Short Sales and Credit Scores: Questions from Facebook Fans

Credit Info, Financial IQ, Housing Finances

John Ulzheimer, a MintLife personal finance expert, is answering questions straight from fans of the Facebook page. Here’s what he has to say about short sales and credit scores:

Q1: How exactly does short selling your home impact your credit and for how long?

A short sale is a more recently popular way to dispose of an underwater mortgage, which is a mortgage where you owe more than the home is worth. According to some sources, about 30% of mortgages are currently in this situation, including the mortgage belonging to yours truly, a humbled credit expert.

A short sale occurs when a buyer makes an offer on your home but that offer doesn’t cover the amount of loans taken against the house. So, if you owe $250,000 but are offered only $200,000, then you’ve been made a short offer. If your lender agrees to accept the offer to dispose of the home, then the home has been sold short. The good news is you’re out of the loan and don’t owe that $50,000 deficiency balance.

The news isn’t all good. Short sales are reported to the credit reporting agencies as a settlement, which is an accurate depiction of the loan. The lender settled for less than your really owe, hence the settlement credit reporting. And, yes, settlements are considered to be derogatory by credit scoring systems.

Don’t believe the marketing by real estate agents that short sales are better for your credit than foreclosures. That’s not true. Settlements will remain on your credit reports as long as foreclosures do and they have the same impact to your credit scores. The only difference is if the lender doesn’t report the deficiency balance along with your settlement. If that’s the case, then the impact to your credit scores isn’t quite as bad as a foreclosure.

Q2: Why does not paying our bills drop our credit, but paying them does nothing? I shouldn’t have to have debt to get credit, it seems stupid and backwards!

I appreciate your frustration when it comes to credit ratings/scores. They are maddening if you expect them to function like common sense suggests. This isn’t going to change your mind but credit scores are completely driven based on what’s predictive of your risk as a borrower. Some things matter and some things don’t.

Now, having said that, your comment about having debt being necessary to get credit is absolutely incorrect. In fact, not having debt is much better because of the infamous “DTI” ratio. DTI, or debt-to-income, is the amount you pay each month to satisfy debts, relative to your income. The fewer debts you have, the better your debt-to-income percentage and the more likely you are to be approved for large loans, like mortgages.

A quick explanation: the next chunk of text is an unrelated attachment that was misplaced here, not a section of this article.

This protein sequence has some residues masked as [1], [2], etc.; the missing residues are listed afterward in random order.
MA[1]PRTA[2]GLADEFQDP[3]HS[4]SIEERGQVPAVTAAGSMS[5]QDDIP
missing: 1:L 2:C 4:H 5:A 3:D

Additionally, I can assure you as someone who spent seven years with his hands deep inside the FICO scoring system, that paying your bills is handsomely rewarded by FICO. The most important factor in your FICO score is your payment history. The absence of negative information, which means you always pay your bills on time, is worth 35% of the points in your scores.

The issue of having debt in order to have a good credit score or get more credit is widely misreported, mostly by people who simply don’t understand credit scoring. You don’t have to have one penny of debt (or ever had one penny of debt) to have FICO scores well into the 800s. FICO scoring has no memory, so they don’t know what your debt was yesterday, the day before, or 5 years before.

Now, I know what you’re thinking: When you apply for credit you’re getting into debt. That’s incorrect. Every single credit card you have ever opened starts off with a $0 balance. And, if you pay your bill in full each month, then you never have credit card debt.

Taking out loans, such as mortgages, auto loans, student loans or personal loans, certainly does mean you’re getting into debt. However, this is certainly considered a very different type of debt than that vile credit card debt, which, incidentally, is much less as a country than our student loan debt. And, FICO weighs that installment form of debt very differently than it weighs credit card debt. It’s quite easy to have great FICO scores even with large amounts of installment debt.

John Ulzheimer is the President of Consumer Education at, the credit blogger for, and a contributor for the National Foundation for Credit Counseling.  He is an expert on credit reporting, credit scoring and identity theft. Formerly of FICO, Equifax and, John is the only recognized credit expert who actually comes from the credit industry. The opinions expressed in his articles are his and not of or Intuit. Follow John on Twitter.



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